Through three quarters, the green couldn't be bothered to pay attention to the Pistons' tendency to shot-fake. The Celts simply could not stay on their feet defensively, leading to plenty of shooting fouls. As it stood, it was fortunate that Detroit didn't end up converting more continuation opportunities. Hamilton and Billups combined for 20 attempts at the line, largely thanks to this maneuver.
Thanks as well to away from the ball fouls, of which the C's picked up a few as well. Yes, it's tough to keep up with the likes of Hamilton and Billups, but these guys can't be sent to the stripe without doing some work that goes beyond sprinting a few feet without the ball. It was a team effort here, too -- Posey, Garnett and TA were all guilty at times. That isn't to point fingers, but simply to make it clear that the team as a unit wasn't there.
Rajon Rondo compounded a third quarter trip to the line for Billups with a technical, which added a third shot for the point guard. Again, free points were given away for no good reason.
The list goes on, but you get the idea. It wasn't just the fouling either; it was the complete mental effort or lack thereof on the defensive end. Yes, the players hustled and busted it all game as always. But they didn't rotate effectively. They didn't finish traps. They played 20 seconds of great defense instead of 24 on several possessions. Against the Hawks and even sometimes agains the Cavs, the Celts could get away with that.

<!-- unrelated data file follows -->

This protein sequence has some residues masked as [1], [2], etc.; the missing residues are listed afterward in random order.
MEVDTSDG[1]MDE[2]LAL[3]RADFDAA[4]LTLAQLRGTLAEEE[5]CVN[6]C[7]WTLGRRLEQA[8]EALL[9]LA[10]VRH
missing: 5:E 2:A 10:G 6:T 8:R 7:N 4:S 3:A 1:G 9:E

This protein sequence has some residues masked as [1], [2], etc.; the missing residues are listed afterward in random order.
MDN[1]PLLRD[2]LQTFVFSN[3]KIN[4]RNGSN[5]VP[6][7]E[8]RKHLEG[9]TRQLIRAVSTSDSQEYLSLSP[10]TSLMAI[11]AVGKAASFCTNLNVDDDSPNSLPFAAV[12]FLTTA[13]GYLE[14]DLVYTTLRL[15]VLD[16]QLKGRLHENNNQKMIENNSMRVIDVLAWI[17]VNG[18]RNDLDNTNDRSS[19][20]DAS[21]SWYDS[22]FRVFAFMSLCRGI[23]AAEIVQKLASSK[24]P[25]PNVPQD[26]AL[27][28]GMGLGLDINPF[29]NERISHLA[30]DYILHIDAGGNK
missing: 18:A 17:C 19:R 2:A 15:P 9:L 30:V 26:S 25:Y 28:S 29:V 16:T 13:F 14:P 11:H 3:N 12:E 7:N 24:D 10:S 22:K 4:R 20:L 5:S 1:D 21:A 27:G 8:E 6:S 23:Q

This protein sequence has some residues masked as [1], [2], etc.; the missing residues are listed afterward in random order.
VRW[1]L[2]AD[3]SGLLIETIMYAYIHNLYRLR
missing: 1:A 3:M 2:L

Not against this Detroit team. Billups nailed a three at the shot clock buzzer. Hamilton forced Garnett out too far on a trap late in the clock and ran past him to bury a floater to extend the Pistons' lead to six in the final minute. Tayshaun Prince finished an open dunk in the second quarter, which led to Leon Powe exiting stage left, not to be seen again for the evening. It was that sort of night.
For all this negativity, that part is important, too: It was that sort of a night. One night. One time. By and large, this isn't a dumb Celtics team. Or a bad defensive team. In fact, quite the opposite. The Celtics were the best defensive team in basketball this season, and a big part of that was related to the players consistently making the right decisions, particularly regarding how to rotate and what spots to be in to keep the 'D' running on all cylinders.
It was just for one single night that the mental commitment clearly wasn't there for this team. It was painful to watch, and it isn't any more pleasant to write about. But that's it. It's over. The game, that is. This series certainly isn't. The sky isn't falling. Yes, the Celts need to take a game in Detroit (two would be nice), but just as losing at home wasn't impossible, neither is winning on the road.
What the Celtics and their faithful (us) learned tonight was that it will be nearly impossible to beat this Detroit team without full mental commitment from everybody. But that's that. Nothing says the fellas won't come out with renewed fervor on Saturday night.
So on we move to Detroit -- and away from a frustrating missed opportunity in Game 2.